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Cutting Edge > Sedimentary Geology > Sedimentology, Geomorphology, and Paleontology 2014 > Teaching Activities > Exploring El Niño

Exploring El Niño

Kevin Theissen, University of St. Thomas (MN)
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This page first made public: Jun 13, 2014

Summary

In this introductory-level lab activity, students first view a 20-minute portion of an informative video to learn about the operation of an array of moored buoys that is used to detect changes in the El Niño Southern Oscillation (El Niño, "normal", and La Niña conditions)in the equatorial Pacific Ocean. Students then directly access, display, and work with recent and present data collected from the buoy system using the Tropical Atmosphere Ocean project website. Finally, students examine data from a coral geochemical record to infer past ENSO events.

Context

Audience

Introductory-level course in paleoclimatology. Majority of the students are non-majors.

Skills and concepts that students must have mastered

How the activity is situated in the course

This lab activity is done in tandem with a portion of a lecture on ENSO. Students will have had previous instruction on ocean circulation and stratification and oxygen isotopes in the course.

Goals

Content/concepts goals for this activity

Higher order thinking skills goals for this activity

Reading and interpreting various types of data plots (contoured surface, cross-section, and time series plots; anomaly plots).

Comparing and evaluating data to make a diagnosis (i.e. are current conditions indicative of a developing El Niño event?)

Other skills goals for this activity

Description and Teaching Materials

The video clip that I use to begin the exercise (Part A) comes from the NOVA program "Chasing El Niño". The video is available on YouTube (https://www.youtube.com/watch?v=TYR3GcSLHco) if you don't have access to a copy. I make use of approximately the first 20 minutes of the program. Students then have an opportunity to ask follow-up questions before we walk through the characteristics of El Niño and "normal" and La Niña conditions in the equatorial Pacific ocean. Students will need to access the Tropical Atmosphere Ocean project (TAO) website (http://www.pmel.noaa.gov/tao/) to complete Part B of the exercise. The lab handout gives "cookbook" instructions to students to carry out the touring and data display tasks I have set for them. Part C of the exercise requires that students access an excel file and then plot a time-series record of oxygen isotopic data from coral collected in the Galapagos islands which is in many ways the sweet spot for detecting ENSO events.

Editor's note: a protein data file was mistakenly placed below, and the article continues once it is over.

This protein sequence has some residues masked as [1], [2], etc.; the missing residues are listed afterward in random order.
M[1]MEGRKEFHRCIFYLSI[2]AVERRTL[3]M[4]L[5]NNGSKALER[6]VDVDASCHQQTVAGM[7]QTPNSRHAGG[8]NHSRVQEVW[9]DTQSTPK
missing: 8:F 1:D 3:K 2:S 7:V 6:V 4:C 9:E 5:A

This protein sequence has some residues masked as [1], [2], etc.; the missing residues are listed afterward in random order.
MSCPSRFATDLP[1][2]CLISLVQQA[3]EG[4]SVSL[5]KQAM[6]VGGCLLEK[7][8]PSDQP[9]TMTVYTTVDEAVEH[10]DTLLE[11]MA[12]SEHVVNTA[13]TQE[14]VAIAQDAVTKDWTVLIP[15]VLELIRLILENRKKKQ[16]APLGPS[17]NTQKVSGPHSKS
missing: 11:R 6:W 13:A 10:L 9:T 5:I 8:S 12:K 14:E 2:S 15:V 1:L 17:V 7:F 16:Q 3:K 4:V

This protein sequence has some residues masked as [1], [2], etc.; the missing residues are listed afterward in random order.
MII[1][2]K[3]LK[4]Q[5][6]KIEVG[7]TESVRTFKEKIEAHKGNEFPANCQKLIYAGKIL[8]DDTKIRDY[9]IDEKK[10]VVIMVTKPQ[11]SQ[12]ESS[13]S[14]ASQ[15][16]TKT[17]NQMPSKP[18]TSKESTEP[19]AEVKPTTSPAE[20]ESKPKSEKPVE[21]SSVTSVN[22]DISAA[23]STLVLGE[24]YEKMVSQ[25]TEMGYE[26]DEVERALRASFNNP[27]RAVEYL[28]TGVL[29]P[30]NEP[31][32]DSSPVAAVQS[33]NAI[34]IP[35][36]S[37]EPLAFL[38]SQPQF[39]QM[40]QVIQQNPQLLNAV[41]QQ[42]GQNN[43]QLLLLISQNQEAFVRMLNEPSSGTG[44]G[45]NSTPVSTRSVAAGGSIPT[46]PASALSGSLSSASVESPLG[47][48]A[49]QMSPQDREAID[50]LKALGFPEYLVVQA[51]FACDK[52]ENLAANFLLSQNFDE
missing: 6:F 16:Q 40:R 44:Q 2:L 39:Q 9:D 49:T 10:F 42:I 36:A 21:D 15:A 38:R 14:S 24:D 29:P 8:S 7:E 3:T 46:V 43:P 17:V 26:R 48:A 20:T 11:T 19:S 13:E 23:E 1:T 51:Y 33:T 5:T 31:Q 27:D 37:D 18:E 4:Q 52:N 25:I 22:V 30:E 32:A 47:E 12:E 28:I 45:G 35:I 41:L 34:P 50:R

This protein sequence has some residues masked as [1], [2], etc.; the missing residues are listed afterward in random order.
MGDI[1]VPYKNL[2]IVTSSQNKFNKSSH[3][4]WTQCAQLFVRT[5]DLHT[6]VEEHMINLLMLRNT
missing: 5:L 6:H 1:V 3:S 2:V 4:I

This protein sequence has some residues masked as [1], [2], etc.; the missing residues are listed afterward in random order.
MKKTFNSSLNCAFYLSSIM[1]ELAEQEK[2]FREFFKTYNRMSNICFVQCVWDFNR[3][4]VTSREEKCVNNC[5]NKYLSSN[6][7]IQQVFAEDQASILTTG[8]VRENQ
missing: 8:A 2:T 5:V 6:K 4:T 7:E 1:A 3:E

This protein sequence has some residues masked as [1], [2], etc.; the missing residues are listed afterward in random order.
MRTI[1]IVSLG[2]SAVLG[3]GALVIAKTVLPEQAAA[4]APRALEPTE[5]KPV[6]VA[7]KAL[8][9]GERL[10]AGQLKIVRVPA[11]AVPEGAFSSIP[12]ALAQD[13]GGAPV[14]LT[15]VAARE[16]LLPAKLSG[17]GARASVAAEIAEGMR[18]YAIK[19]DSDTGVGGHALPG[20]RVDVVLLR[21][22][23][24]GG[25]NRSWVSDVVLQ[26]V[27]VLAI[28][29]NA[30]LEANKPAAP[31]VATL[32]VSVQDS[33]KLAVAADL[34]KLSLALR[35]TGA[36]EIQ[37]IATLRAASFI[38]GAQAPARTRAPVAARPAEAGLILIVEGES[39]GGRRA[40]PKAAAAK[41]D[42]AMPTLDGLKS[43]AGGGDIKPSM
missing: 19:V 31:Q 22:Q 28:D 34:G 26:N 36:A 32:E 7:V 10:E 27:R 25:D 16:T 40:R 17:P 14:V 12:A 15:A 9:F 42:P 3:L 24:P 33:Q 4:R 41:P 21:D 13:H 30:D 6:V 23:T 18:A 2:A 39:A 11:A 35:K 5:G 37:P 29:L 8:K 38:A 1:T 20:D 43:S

Student handout for Exploring El Nino lab exercise (Acrobat (PDF) 707kB Jun12 14)

Urvina Bay coral oxygen isotope data set (Excel 27kB Jun12 14)

Example TAO data plots (Acrobat (PDF) 231kB Jun12 14)

Teaching Notes and Tips

I encourage folks who are interested in using data from the TAO project (buoy data) to first play with the features of the website a bit. I have found it to be very user-friendly and yet also really powerful in terms of data display capabilities.

The lab as shown in the exercise handout should take most students about 2 hours to complete. In an intermediate-level Oceanograpy course that I also teach, I do a longer variation on this lab in which the students use data from the buoy array to explore a specific ENSO event more closely and then make a brief presentation to their peers and instructor.

The video portion of the activity could alternatively be done as a pre-lab assignment allowing the instructor to begin the lab with a discussion and review of the characteristics of various ENSO modes -or- more time to play with data.

Assessment

  1. The exercise is graded for quality of the responses on the student handout.
  2. Students are later given questions showing ENSO data from the TAO buoy array on an exam to assess their learning and retention.

References and Resources

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